only 'white' members. Seven clubs have an average of
2-3 members who are 'non-white', nine clubs have just 1-2 'non-white'
81% of clubs follow only their own
hunt. Half of the clubs have some link with at least one
It is estimated that the average supporters'
club member will attend more than 20 'hunting'
events within a season.
89 clubs state that in addition to
their average membership of 170 people, a further 87 non-
members (average) are regular visitors to the hunts they support.
Over the 124 packs, this is
a further 10,700 non-member followers.
7.5% of hunt supporters follow the
hunt by car.
15% follow the hunt on foot.
6% follow the hunt on motor bikes.
4% follow the hunt on bicycles.
These 124 supporters clubs organise
1,680 social or fund raising functions each year, an
average of 14 for each club.
260 charities (50 different ones) are
supported by 123 of these 124 clubs. Over 2 per club.
Annual membership costs between £6
and £12 with some flexibility.
Were there to be a ban on hunting with
dogs, 260 club members (1.2%) might follow blood
hounds, 466 members (2.2% ) might follow drag hounds.
of businesses was difficult but broadly they are:
44 % Service businesses
30 % Retailers
15 % Mixed
Business structure -46% are sole traders,
32% partnerships, 21% limited companies.
75% of all businesses trade with hunts.
On average with over 3 hunts.
95% of the businesses deal with hunt
subscribers or followers.
42% of all the businesses derive more
than 30% of their turnover from hunts or hunt subscribers.
Amongst the 249 'small' businesses
(£50,000) 60% derive more than 30% of their turnover
from hunts or hunt subscribers.
914 of these businesses together employ
over 8,300 full time employees and 650 employ
3,200 part time employees. Average: 9.1 full time and 4.9 part time.
About 70% of all full time workers
are employed by the 258 'large' businesses. The 249 small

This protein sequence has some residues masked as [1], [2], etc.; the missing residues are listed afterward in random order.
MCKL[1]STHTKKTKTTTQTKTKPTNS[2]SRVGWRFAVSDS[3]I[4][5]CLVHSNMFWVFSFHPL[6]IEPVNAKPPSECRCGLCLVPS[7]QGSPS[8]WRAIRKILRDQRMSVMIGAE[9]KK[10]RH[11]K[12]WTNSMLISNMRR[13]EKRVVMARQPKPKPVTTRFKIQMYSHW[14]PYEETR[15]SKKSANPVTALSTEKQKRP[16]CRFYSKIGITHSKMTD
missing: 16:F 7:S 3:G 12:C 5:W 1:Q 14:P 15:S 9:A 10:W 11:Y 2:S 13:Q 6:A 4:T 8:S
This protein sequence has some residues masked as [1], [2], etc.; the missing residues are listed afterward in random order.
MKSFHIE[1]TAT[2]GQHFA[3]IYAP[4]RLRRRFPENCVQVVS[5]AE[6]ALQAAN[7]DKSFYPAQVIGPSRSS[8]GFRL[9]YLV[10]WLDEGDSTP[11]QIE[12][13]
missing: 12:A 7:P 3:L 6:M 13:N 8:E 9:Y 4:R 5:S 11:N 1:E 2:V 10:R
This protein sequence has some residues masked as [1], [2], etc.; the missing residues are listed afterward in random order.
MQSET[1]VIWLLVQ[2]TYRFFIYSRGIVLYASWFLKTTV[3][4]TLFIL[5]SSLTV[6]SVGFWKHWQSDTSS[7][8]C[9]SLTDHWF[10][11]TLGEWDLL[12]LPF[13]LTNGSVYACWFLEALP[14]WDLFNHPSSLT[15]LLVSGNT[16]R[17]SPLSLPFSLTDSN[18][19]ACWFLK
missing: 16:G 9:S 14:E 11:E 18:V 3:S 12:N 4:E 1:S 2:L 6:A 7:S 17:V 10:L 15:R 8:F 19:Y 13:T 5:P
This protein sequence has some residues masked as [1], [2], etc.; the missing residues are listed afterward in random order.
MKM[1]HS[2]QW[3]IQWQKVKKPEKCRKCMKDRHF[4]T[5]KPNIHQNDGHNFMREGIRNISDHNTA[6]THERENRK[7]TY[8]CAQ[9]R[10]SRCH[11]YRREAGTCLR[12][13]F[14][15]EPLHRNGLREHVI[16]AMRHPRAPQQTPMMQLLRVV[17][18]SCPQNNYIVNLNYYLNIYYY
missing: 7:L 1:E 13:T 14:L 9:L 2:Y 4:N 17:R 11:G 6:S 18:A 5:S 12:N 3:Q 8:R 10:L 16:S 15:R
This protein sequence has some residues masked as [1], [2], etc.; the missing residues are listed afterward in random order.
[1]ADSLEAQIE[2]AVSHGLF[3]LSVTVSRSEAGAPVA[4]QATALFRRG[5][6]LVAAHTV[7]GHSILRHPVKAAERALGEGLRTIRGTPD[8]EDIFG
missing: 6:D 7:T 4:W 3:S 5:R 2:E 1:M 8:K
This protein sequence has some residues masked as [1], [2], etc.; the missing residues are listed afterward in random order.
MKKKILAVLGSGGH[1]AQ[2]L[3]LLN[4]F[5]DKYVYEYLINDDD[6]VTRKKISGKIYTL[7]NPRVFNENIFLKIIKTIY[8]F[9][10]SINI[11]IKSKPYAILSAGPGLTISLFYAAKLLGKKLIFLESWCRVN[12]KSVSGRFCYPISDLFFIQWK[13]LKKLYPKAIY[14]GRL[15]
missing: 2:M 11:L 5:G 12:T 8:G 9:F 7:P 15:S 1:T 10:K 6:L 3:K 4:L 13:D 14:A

businesses employ only 380 (5% ) full time employees.
56% of the part time workers work with
'large' businesses, 10% with 'small' businesses.
However, 41% of all full time workers
are village based as are 54% of all part timers.
Businesses with more than 30% of their
turnover dependant upon hunts or hunt subscribers
employ 1,386 full time workers and 560 part time.
523 businesses (52% ) claimed that
they would have to reduce staff if a hunting ban were
259 businesses with more than 30% of
their turnover from hunts and hunt subscribers were
more pessimistic. About 80% of these forecast staff reduction.
523 businesses envisage around 1,000
job losses in total:
about 750 from village based
about 300 in the Midlands
about 550 from businesses
with more than 30% turnover dependent upon hunting.
96% of all businesses claimed a hunting
ban would have some effect on them.
38% a "limited effect"
38% a "serious effect"
and 19% said that "they may not even survive".
The segments most adversely affected
69% of small businesses.
61% of village based businesses
Prospects for re-employment were not
clear or were seen as very limited.
75% of informants rate hunting as being
at least "quite important" to their personal and social
life. 54% of all informants claimed it as being "a part of
1. Figures taken from MFHA, AMHB evidence to Burns Inquiry
All other figures from Produce Studies Research:
National Survey of Hunts. February 2000
Employment Generated by Foxhunting in Great Britain. February 2000
A study of Hunt Supporters clubs in England & Wales. February
Countryside Alliance, External Link